Category Archives: Microbiology

When Fungus is Puzzling: A Glimpse into Natural Products Research

Ninety years ago, a fungal natural product was discovered that rocked the world of medicine: penicillin. Penicillin is still used today, but in the past ninety years, drug and chemical resistance have become a hot topic of concern not only in medicine, but also in agriculture. We are in desperate need of new chemical motifs for use in a wide range of biological applications. One way to find these new compounds is through natural products chemistry. Over 50% of drugs approved in the last ~30 years have been impacted by natural products research, being directly sourced from natural products or inspired by them.

Picture a flask full of microbe juice containing a complex mixture of hundreds or thousands of chemical compounds. Most of these chemicals are not useful to humans – in fact, useful compounds are exceedingly rare. Discovering new natural products, identifying their function, and isolating them from a complex mixture of other chemicals is like solving a puzzle. Donovon Adpressa, a 5th year PhD candidate in Chemistry working in the Sandra Loesgen lab, fortunately loves to solve puzzles.

Nuclear Magnetic Resonance (NMR): an instrument used to elucidate the structure of compounds.

Donovon’s thesis research involves isolating novel compounds from fungi. Novel compounds are identified using a combination of separation and analytical chemistry techniques. Experimentally, fungi can be manipulated into producing compounds they wouldn’t normally produce by altering what they’re fed. Fungi exposed to different treatments are split into groups and compared, to assess what kind of differences are occurring. By knocking out certain genes and analyzing their expression, it’s possible to determine how the compound was made. Once a new structure has been identified and isolated, Donovon moves on to another puzzle: does the structure have bioactivity, and in what setting would it be useful?

Donovon’s interest in chemistry sparked in community college. While planning to study Anthropology, he took a required chemistry course. Not only did he ace it, but he loved the material. The class featured a one-week lecture on organic chemistry and he thought, ‘I’m going to be an organic chemist.’ However, there were no research opportunities at the community college level, and he knew he would need research experience to continue in chemistry.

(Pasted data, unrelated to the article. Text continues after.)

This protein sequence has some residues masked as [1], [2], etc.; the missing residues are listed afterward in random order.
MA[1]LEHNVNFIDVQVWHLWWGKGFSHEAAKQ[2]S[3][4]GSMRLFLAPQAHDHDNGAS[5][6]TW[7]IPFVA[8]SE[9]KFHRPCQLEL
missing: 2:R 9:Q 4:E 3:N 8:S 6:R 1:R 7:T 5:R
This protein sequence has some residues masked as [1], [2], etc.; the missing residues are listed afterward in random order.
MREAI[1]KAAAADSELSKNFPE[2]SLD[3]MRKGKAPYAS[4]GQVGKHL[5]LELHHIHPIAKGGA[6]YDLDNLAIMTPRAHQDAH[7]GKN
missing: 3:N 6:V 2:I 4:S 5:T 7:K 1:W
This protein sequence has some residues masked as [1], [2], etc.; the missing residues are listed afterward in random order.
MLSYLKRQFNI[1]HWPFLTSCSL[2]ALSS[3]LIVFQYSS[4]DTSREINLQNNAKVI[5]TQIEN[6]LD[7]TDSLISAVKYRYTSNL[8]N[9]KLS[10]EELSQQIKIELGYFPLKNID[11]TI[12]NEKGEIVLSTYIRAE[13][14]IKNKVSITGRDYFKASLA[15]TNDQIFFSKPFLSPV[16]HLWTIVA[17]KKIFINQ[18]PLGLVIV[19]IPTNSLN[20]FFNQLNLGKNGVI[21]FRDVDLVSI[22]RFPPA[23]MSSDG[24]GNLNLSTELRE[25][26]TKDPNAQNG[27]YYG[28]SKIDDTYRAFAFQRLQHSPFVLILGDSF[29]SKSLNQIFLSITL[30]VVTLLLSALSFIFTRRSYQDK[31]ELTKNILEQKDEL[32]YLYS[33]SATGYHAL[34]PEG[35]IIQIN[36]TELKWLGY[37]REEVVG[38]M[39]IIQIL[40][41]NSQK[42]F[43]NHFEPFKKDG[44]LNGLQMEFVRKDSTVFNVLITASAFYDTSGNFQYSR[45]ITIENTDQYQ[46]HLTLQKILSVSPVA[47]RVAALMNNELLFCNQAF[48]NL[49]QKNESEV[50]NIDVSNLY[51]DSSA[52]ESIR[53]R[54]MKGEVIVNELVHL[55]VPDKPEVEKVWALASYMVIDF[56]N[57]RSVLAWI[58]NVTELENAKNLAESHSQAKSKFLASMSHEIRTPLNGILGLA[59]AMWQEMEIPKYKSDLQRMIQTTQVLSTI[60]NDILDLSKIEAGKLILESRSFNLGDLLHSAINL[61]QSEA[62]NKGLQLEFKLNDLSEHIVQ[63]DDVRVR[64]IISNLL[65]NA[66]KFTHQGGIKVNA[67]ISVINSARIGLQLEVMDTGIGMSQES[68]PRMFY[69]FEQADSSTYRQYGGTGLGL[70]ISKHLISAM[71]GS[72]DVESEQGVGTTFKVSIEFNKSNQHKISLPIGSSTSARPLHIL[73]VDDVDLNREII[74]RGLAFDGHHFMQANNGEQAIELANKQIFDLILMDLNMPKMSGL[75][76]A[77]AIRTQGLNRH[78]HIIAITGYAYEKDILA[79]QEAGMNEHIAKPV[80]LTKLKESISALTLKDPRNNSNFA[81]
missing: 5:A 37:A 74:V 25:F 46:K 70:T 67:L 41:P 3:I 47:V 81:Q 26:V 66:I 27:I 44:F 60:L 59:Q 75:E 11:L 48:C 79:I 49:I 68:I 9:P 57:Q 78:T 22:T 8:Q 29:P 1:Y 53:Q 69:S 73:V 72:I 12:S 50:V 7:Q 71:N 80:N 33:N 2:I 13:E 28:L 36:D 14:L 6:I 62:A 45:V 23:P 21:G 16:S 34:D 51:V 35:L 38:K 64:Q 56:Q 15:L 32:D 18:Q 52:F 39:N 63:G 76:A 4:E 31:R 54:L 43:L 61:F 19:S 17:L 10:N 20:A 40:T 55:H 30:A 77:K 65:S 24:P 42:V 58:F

At Eastern Washington University, Donovon delved into undergraduate research, and got to work on a few different projects combining elements of medicinal and materials chemistry. While still an undergrad, Donovon had the opportunity to present his research at OSU, which provided an opportunity to meet faculty and see Corvallis. It all felt right and fell into place here at OSU.

As a lover of nature and hiking in the pacific northwest, Donovon has always had a soft spot for mycology. It was serendipitous that he ended up in a natural products lab doing exactly what interested him. Donovon’s next step is to work in the pharmaceutical industry, where he will get to solve puzzles for a living!

Tune in at 7pm on Sunday, March 18th to hear more about Donovon’s research and journey through graduate school. Not a local listener? Stream the show live.

Hungry, Hungry Microbes!

Today ocean acidification is one of the most significant threats to marine biodiversity in recorded human history. Caused primarily by excess carbon dioxide in the atmosphere, the decreasing pH of the world’s oceans is projected to reach a level at which a majority of coral reefs will die off by 2050. This would have global impacts on marine life; when it comes to maintaining total worldwide biodiversity, coral reefs are the most diverse and valuable ecosystems on the planet.